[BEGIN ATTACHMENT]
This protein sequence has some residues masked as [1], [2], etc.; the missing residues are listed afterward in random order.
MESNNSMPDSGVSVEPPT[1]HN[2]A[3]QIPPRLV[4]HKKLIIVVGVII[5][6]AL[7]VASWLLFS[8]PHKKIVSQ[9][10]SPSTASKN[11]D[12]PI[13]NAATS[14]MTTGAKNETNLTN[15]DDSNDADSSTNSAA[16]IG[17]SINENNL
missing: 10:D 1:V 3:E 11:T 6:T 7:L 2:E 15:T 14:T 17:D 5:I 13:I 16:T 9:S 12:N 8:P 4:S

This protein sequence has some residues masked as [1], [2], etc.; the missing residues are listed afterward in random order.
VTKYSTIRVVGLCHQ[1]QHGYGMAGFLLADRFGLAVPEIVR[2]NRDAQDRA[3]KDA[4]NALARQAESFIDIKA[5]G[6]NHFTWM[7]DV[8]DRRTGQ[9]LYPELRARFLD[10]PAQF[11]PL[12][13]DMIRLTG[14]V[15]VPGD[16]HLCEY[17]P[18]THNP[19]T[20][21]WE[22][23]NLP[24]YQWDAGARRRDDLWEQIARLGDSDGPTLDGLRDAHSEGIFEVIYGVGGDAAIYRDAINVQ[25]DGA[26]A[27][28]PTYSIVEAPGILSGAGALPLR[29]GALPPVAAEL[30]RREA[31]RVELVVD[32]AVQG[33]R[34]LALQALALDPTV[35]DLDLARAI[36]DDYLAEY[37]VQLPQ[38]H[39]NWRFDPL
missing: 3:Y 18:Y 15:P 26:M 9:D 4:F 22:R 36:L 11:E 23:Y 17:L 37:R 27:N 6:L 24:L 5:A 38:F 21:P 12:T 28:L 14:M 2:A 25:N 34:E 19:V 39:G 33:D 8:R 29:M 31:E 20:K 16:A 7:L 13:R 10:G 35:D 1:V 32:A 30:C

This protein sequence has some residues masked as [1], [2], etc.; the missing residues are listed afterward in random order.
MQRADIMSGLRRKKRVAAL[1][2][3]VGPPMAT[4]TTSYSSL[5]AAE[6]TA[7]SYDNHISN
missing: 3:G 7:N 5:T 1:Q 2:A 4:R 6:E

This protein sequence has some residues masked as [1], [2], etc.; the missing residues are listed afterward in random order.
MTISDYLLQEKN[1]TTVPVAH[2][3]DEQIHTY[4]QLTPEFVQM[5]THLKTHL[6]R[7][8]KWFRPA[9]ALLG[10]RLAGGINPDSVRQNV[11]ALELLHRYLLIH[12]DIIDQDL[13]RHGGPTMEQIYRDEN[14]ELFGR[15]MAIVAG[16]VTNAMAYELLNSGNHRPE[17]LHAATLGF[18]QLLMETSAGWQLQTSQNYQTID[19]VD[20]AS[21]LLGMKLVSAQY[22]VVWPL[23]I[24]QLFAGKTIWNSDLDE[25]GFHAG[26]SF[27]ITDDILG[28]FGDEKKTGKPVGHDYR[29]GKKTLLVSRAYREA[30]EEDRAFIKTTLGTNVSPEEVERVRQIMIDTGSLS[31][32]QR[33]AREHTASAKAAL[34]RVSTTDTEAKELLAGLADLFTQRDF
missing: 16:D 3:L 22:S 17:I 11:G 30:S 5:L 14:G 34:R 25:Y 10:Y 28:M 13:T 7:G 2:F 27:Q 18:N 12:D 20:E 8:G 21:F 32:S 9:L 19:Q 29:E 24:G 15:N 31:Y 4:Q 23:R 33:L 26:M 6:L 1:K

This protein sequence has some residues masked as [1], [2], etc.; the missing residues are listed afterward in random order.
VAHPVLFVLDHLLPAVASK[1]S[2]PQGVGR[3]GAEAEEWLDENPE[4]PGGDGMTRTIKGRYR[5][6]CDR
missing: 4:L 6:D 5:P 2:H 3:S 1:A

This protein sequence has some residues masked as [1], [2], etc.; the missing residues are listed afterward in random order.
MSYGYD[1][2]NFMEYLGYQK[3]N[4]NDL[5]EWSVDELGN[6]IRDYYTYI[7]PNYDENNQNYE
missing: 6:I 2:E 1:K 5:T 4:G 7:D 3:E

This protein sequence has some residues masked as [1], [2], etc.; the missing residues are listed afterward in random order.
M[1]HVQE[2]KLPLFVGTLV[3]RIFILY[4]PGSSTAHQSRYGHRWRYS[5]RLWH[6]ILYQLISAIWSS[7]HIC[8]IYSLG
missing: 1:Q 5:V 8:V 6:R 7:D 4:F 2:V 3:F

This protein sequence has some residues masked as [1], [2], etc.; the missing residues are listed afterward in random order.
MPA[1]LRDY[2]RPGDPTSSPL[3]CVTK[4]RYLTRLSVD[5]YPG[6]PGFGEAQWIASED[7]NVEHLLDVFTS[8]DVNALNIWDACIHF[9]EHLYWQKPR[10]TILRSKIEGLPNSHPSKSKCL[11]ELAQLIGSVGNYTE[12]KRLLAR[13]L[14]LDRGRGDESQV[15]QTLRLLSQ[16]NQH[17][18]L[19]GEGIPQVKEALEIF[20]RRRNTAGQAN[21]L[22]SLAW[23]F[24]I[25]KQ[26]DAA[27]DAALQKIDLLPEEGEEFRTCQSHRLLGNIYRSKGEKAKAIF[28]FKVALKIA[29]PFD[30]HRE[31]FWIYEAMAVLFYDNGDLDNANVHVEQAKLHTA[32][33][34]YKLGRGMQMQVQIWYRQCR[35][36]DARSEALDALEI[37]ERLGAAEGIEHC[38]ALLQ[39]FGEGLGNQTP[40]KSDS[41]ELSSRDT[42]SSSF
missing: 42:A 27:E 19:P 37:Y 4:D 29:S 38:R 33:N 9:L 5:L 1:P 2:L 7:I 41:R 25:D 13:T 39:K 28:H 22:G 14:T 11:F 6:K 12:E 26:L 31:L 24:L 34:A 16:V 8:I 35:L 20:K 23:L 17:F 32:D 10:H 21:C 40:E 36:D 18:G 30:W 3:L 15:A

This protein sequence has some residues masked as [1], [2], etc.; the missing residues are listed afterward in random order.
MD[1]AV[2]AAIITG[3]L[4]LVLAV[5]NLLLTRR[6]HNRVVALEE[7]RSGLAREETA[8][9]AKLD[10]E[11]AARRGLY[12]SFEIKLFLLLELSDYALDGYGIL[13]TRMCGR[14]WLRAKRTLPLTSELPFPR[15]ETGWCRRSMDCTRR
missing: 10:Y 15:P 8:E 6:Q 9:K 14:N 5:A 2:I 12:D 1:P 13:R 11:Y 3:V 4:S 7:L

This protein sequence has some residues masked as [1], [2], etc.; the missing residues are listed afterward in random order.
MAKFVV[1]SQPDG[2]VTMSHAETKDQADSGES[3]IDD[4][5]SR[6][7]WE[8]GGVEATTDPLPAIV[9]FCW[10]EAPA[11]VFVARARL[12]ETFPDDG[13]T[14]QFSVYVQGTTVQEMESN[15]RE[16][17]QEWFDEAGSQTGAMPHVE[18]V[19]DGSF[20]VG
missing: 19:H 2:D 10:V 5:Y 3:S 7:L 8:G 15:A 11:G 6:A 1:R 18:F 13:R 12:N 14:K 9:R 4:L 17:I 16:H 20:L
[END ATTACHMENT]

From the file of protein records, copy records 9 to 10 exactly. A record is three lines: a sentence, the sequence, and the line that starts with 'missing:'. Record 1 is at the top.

This protein sequence has some residues masked as [1], [2], etc.; the missing residues are listed afterward in random order.
MD[1]AV[2]AAIITG[3]L[4]LVLAV[5]NLLLTRR[6]HNRVVALEE[7]RSGLAREETA[8][9]AKLD[10]E[11]AARRGLY[12]SFEIKLFLLLELSDYALDGYGIL[13]TRMCGR[14]WLRAKRTLPLTSELPFPR[15]ETGWCRRSMDCTRR
missing: 10:Y 15:P 8:E 6:Q 9:K 14:N 5:A 2:I 12:D 1:P 13:R 11:Y 3:V 4:S 7:L

This protein sequence has some residues masked as [1], [2], etc.; the missing residues are listed afterward in random order.
MAKFVV[1]SQPDG[2]VTMSHAETKDQADSGES[3]IDD[4][5]SR[6][7]WE[8]GGVEATTDPLPAIV[9]FCW[10]EAPA[11]VFVARARL[12]ETFPDDG[13]T[14]QFSVYVQGTTVQEMESN[15]RE[16][17]QEWFDEAGSQTGAMPHVE[18]V[19]DGSF[20]VG
missing: 19:H 2:D 10:V 5:Y 3:S 7:L 8:G 15:A 11:G 6:A 1:R 18:F 13:R 12:N 14:K 9:R 4:L 17:I 16:H 20:L